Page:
O'Rourke raises $6.1M on campaign's first day, exceeding rivals

O'Rourke raises $6.1M on campaign's first day, exceeding rivals
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Former Rep. Beto O'RourkeBeto O'RourkeBeto O'Rourke calls Texas GOP 'a death cult' over coronavirus response Hegar, West to face off in bitter Texas Senate runoff Bellwether counties show trouble for Trump MORE (D-Texas) raised just more than $6 million in the first 24 hours after he launched his presidential bid, his campaign announced Monday, exceeding the amounts raised by his 2020 rivals.

O'Rourke's campaign said it took in $6.1 million in online contributions in the day after he announced his run for the 2020 Democratic nomination on Thursday morning. The El Paso Democrat's total topped that of any other candidate who disclosed their fundraising haul for the first 24 hours of their campaign. 

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"In just 24 hours, Americans across this country came together to prove that it is possible to run a true grassroots campaign for president — a campaign by all of us, for all of us, that answers not to the PACs, corporations, and special interests but to the people," O’Rourke said in a statement.

O'Rourke proved to be a fundraising juggernaut during his unsuccessful campaign last year to unseat Sen. Ted CruzRafael (Ted) Edward CruzSenate Democrats prepare seven-figure spending spree in Texas On The Trail: The first signs of a post-Trump GOP Trump tests GOP loyalty with election tweet and stimulus strategy MORE (R-Texas), bringing in millions of dollars. He said Saturday that he was not planning any large-scale fundraisers during his presidential campaign and that he would not accept any lobbyist or PAC money.

O'Rourke entered the field of 2020 Democratic presidential candidates last week, joining Sens. Elizabeth WarrenElizabeth WarrenTrump says government to review 5M Kodak loan deal Michelle Obama supporters urge Biden to pick former first lady as running mate On The Money: Unemployment debate sparks GOP divisions | Pandemic reveals flaws of unemployment insurance programs | Survey finds nearly one-third of rehired workers laid off again MORE (D-Mass.), Kamala HarrisKamala Devi HarrisMichelle Obama supporters urge Biden to pick former first lady as running mate Michelle Obama wishes Barack a happy birthday: 'My favorite guy' Harris endorses Democrat in tight California House race MORE (D-Calif.), Amy KlobucharAmy KlobucharLobbying world Biden should pick the best person for the job — not the best woman House committee requests hearing with postmaster general amid mail-in voting concerns MORE (D-Minn.), Cory BookerCory Anthony BookerUSAID appointee alleges 'rampant anti-Christian sentiment' at agency OVERNIGHT ENERGY: EPA rule extends life of toxic coal ash ponds | Flint class action suit against Mich. officials can proceed, court rules | Senate Democrats introduce environmental justice bill Senate Democrats introduce environmental justice bill MORE (D-N.J.) and Bernie SandersBernie SandersLongtime Rep. Lacy Clay defeated in Missouri Democratic primary Hillicon Valley: NSA warns of new security threats | Teen accused of Twitter hack pleads not guilty | Experts warn of mail-in voting misinformation Schiff, Khanna call for free masks for all Americans in coronavirus aid package MORE (I-Vt.), among others, in seeking the nomination.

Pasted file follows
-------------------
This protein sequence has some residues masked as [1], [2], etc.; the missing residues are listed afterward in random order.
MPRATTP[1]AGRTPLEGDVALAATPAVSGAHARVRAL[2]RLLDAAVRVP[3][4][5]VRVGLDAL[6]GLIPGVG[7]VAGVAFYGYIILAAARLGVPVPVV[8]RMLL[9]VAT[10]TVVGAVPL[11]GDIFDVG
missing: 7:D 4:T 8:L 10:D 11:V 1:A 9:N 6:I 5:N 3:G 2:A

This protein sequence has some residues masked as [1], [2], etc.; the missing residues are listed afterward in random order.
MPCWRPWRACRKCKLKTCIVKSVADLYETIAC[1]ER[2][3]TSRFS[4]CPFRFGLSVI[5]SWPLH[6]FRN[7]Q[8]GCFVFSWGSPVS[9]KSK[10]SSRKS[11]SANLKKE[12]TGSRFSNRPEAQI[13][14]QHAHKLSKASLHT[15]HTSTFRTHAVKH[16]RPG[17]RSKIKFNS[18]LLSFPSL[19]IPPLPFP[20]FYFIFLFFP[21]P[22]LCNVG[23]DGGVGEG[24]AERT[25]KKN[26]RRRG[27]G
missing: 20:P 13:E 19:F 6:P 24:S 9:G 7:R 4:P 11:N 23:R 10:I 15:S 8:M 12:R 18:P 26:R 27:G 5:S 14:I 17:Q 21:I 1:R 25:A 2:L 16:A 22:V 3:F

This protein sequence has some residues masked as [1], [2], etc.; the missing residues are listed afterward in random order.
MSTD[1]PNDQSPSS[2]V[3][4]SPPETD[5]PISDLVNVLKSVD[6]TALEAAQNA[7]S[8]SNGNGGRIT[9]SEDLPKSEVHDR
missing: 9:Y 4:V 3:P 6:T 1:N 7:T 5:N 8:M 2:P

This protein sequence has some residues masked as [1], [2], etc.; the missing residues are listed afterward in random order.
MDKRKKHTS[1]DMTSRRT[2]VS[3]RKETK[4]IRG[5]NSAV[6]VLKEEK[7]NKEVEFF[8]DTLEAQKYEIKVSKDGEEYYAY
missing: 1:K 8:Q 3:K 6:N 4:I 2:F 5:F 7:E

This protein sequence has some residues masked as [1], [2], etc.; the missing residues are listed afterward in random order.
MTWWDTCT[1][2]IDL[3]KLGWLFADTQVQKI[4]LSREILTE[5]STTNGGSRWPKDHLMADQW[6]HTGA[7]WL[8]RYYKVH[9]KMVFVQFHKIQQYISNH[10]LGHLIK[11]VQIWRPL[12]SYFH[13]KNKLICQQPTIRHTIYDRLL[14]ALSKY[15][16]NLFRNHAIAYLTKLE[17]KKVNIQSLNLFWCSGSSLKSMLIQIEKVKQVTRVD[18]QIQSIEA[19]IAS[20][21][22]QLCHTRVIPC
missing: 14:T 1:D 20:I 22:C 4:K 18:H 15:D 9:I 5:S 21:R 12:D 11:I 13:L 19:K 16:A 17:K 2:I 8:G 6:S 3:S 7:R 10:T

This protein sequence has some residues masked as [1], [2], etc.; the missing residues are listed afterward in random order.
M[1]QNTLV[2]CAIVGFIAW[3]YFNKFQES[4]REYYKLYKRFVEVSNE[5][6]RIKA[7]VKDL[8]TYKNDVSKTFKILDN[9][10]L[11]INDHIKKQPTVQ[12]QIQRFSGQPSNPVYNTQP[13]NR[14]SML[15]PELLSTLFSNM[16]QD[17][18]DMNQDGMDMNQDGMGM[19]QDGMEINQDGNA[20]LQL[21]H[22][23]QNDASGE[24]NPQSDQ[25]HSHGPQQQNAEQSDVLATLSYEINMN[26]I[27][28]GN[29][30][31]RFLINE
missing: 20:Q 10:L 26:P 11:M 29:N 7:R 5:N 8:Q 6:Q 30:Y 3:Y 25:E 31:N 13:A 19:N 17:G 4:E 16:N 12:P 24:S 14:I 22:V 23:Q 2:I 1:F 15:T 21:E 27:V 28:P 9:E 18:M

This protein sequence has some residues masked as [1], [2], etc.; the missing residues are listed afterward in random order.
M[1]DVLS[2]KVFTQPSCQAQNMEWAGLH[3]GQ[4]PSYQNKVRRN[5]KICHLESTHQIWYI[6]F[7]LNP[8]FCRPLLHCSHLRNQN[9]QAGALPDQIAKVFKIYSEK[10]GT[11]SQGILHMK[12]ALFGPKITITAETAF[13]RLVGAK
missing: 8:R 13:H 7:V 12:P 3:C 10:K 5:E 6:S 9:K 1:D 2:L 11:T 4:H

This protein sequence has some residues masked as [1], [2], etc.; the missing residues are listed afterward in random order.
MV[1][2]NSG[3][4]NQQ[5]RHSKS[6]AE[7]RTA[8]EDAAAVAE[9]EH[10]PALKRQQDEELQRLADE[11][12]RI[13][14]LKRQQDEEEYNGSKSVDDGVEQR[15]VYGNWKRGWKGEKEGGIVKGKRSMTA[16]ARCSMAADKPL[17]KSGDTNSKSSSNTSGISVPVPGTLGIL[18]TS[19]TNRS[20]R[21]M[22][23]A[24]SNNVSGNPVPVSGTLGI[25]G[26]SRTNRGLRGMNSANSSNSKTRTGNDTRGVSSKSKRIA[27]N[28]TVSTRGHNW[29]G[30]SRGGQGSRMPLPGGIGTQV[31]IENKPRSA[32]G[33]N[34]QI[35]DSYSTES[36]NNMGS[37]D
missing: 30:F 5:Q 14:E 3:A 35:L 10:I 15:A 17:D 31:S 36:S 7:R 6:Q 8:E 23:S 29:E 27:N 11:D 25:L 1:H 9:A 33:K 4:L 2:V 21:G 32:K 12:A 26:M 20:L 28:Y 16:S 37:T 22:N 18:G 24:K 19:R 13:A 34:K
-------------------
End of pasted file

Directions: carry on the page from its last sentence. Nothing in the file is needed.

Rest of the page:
Sanders, who announced his second bid for president late last month, raised roughly $5.9 million in the first 24 hours of his campaign. Soon after the 24-hour mark, that number had risen to $6 million, according to his campaign.

Harris raised $1.5 million in the 24 hours after announcing her presidential bid last month, matching Sanders’s initial haul from his 2016 campaign. 

Klobuchar raised more than $1 million in the 48 hours after she formally launched her Democratic presidential bid, her campaign said. 

O’Rourke apologized one day after his campaign launch for joking that his wife has been raising their children "sometimes with my help."

“Not only will I not say that again, but I'll be more thoughtful going forward in the way that I talk about our marriage," O’Rourke said during a recording of the podcast "Political Party LIVE!" in Cedar Rapids, Iowa, according to CNN.

The former three-term Texas congressman also said he would be more thoughtful in "the way in which I acknowledge the truth of the criticism that I have enjoyed white privilege."

Updated at 8:13 a.m.